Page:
Pop culture can be infuriatingly intoxicating if you let, and, no doubt, artist Scott C. has let it. Based on his artistic renderings, he’s allowed movies and books and TV shows and the like to occupy every corner of his fertile imagination. He’s allowed this addiction (of sorts) to take up residence in his brain, and, as a consequence, he’s forever interpreting their shenanigans and turning them out as artwork for the even greater masses at large. The result? He’s become a part of pop culture himself, and his ‘showdowns’ continue to delight, amaze, and amuse more and more people at every turn. He’s back with another collection of these great confrontations, and, while it isn’t quite as inebriating as the first, it’s still worth the time, effort, and money to appreciate.
(NOTE: The following review will contain minor spoilers necessary solely for the discussion of plot and/or characters. If you’re the kind of reader who prefers a review entirely spoiler-free, then I’d encourage you to skip down to the last two paragraphs for my final assessment. If, however, you’re accepting of a few modest hints at ‘things to come,’ then read on …)
At the core, each and every story is about conflict. Man versus man. Man versus woman. Man versus alien. Alien versus man. Woman versus zombie. Zombie versus vampire. You get the point (or, if you don’t, you’re destined for the ash heap of history!). These conflicts drive us – as audience members – to figure out where we stand with the issue. We choose a side, and, Devil be damned, we’ll stick with it until the bitter end.
But it’s that conflict that truly fascinates artist Scott C. Sure, there’s a story built up around the conflict as far as the eye can see, but that contest of wills when “two men enter, one man leaves” is what inspires him to pick up pen, brush, and paper in order to capture it in one seminal frame, trying to force as much meaning and depth into it as is humanly possible. He does what he does with an incredibly practiced eye – one that’s finally tuned for the nuances of a particular character’s look, dress, or mannerisms – and what he produced is indeed as much as flight of fancy as is the project that inspired him.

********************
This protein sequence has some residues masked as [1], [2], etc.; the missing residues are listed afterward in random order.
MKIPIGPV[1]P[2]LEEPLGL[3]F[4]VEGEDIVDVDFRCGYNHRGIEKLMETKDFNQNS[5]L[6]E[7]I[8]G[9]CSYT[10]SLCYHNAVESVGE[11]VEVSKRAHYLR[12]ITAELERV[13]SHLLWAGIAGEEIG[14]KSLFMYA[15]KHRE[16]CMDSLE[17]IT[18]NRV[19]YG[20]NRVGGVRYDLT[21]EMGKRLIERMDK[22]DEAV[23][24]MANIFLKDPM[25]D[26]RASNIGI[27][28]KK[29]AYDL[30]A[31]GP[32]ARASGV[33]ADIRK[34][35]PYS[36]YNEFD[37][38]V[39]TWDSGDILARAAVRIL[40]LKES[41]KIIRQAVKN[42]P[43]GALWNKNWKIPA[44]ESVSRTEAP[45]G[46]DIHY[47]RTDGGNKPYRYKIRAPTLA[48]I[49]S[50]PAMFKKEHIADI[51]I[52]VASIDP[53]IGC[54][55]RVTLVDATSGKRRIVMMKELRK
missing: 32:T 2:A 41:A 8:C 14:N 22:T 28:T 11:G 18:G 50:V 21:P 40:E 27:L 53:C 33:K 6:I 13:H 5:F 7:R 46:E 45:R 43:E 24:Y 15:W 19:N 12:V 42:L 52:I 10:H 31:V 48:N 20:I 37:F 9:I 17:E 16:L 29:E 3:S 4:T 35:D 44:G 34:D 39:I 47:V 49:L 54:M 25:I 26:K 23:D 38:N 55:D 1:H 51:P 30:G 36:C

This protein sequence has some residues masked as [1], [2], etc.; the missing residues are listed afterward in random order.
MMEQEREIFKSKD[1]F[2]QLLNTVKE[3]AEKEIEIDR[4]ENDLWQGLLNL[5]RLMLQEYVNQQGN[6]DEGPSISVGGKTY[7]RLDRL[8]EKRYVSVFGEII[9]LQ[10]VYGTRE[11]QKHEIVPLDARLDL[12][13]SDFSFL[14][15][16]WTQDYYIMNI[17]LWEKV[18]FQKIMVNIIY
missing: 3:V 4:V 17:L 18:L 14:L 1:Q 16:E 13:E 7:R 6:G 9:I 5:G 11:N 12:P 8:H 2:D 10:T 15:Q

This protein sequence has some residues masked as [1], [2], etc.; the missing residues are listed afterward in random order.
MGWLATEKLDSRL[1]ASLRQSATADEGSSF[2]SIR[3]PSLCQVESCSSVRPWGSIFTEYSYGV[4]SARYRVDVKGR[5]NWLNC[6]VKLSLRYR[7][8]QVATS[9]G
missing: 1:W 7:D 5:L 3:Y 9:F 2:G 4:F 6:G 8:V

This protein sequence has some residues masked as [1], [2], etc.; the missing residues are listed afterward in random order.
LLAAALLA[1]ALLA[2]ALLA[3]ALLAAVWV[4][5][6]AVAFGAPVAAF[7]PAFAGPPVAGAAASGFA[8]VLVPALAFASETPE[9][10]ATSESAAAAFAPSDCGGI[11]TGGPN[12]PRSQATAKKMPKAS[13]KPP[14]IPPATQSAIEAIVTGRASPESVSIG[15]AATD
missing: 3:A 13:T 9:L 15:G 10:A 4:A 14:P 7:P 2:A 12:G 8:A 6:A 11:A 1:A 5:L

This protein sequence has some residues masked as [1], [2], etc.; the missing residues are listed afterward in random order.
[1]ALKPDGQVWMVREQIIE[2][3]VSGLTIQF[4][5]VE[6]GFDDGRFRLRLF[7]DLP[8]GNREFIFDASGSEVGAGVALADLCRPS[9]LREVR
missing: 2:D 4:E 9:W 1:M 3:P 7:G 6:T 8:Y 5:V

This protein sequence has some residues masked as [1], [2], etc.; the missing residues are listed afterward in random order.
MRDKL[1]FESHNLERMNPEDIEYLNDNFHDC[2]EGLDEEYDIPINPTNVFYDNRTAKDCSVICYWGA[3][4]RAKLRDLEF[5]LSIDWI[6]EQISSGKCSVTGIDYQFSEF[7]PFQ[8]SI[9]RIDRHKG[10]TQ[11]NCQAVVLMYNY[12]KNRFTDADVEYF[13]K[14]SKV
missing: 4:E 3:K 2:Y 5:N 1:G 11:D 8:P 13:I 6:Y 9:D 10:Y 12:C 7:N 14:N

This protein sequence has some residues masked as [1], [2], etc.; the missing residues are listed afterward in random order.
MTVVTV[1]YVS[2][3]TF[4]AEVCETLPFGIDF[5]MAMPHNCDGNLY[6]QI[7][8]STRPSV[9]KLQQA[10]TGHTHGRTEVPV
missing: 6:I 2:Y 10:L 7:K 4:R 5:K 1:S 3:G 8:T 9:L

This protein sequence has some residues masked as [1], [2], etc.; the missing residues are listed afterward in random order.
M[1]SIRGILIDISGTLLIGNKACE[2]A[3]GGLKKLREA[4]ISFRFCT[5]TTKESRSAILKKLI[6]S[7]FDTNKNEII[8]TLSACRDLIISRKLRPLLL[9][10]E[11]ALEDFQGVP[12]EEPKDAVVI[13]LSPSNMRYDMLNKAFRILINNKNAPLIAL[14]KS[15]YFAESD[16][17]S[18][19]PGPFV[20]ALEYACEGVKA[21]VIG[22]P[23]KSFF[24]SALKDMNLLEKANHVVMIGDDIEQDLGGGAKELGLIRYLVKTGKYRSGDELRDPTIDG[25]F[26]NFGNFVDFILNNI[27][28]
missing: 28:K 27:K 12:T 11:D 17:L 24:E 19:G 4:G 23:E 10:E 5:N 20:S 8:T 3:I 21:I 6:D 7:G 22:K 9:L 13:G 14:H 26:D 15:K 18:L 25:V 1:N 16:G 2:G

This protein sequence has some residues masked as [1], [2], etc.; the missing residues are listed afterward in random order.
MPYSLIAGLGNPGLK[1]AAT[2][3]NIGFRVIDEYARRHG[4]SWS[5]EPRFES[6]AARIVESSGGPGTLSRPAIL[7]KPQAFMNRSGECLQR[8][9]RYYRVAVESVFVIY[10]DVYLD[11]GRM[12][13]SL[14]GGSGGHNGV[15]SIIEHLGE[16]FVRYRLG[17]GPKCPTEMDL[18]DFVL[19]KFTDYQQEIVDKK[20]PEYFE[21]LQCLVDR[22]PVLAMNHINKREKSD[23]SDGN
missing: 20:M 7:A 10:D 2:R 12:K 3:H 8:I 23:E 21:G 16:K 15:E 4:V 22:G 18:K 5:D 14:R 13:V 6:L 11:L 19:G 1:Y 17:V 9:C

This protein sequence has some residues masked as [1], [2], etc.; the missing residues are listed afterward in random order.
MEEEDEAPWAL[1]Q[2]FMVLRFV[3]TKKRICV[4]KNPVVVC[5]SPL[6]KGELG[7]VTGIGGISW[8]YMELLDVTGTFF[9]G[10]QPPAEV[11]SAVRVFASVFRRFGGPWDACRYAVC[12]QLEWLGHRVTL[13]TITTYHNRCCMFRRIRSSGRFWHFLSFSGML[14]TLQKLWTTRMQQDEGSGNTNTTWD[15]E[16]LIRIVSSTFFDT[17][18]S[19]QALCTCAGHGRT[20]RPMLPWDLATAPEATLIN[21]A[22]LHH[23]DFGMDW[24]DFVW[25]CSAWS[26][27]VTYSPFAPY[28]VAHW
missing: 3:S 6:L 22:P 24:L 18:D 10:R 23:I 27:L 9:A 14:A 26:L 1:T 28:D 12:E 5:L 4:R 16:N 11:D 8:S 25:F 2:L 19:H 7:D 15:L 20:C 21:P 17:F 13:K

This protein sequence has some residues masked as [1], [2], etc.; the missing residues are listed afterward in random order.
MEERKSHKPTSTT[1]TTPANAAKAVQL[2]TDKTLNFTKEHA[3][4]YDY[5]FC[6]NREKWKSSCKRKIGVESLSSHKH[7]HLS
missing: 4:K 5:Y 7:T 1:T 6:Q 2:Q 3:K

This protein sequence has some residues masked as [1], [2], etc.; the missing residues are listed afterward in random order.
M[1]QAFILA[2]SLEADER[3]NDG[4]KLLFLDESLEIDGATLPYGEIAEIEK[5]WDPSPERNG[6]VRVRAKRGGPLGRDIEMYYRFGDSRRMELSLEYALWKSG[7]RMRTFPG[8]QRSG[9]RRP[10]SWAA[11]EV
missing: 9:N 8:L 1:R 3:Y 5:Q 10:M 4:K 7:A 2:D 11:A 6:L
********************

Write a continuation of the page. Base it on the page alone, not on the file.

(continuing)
If you’re unfamiliar with his work, then you don’t know what you’re missing … but, rest assured: it’s never too late for you to board the Scott C. Train To Zanytown at the LooneyVille Station.
GREAT SHOWDOWNS – like the first volume – is the perfect little coffee table book. It’s the kind of entertainment that’s quick and (somewhat) easy that your friends will love perhaps as much as you do. Or, if you’re a corporate trainer or someone who sponsors corporate-style meetings, it’s a great book to have on hand for folks to thumb through while they’re waiting for you to begin. Its simple representations are a delight on the eyes; it’s all assembled with an almost wacky if not uncanny eye for small details; and it produces a warm fuzzy chuckle probably when needed most. Don’t pass up this chance to see pop culture at its finest.
I’ll close with one observation I made regarding the first volume because I think it’s equally relevant: I’d love for these books to be issued with a key or some listing (in the back) as to what movie or show each painting relates to. It isn’t a fault of the artist that I don’t ‘get’ or ‘know’ the flick; it’s just that I’d like to know without having to go to all the work to figure it out because, then, I’d possibly go and watch the DVD. Like I said before, it’s a minor kerfuffle, but a kerfuffle nonetheless. Yeah, it might ruin some of the fun … still, it might enhance it!
GREAT SHOWDOWNS: THE RETURN is written by Scott C. and published by Titan Books. It includes a forward by filmmaker Edgar Wright (SHAUN OF THE DEAD, HOT FUZZ, etc.) as well as an introduction by Scott C., himself. It comes with a cover price of $14.95 (U.S.), a bit steep but definitely worth it if you can make that work in your budget.
HIGHLY RECOMMENDED. As a reviewer, I’ve found it’s always best to be honest with those who follow my humble works, and I’d be remiss if I didn’t point out that I didn’t enjoy GREAT SHOWDOWNS as much as I did the first one; but that’s only because there are many obvious film, TV, and pop culture references in the sequel that I, frankly, just didn’t know. That isn’t a fault of the author; it’s just that he’s far more ‘experienced’ in those areas than I. I still appreciated his art – his fine depiction of the small details that make you realize, “Oh, yeah, NOW I know what this is” – and I don’t believe I’ve been that excited about basic watercolors in all my life. Scott C. is a genius, indeed.
In the interests of fairness, I’m pleased to disclose that the fine folks at Titan Books provided me with a copy of GREAT SHOWDOWNS: THE RETURN by Scott C. by request for the expressed purposes of completing this review.
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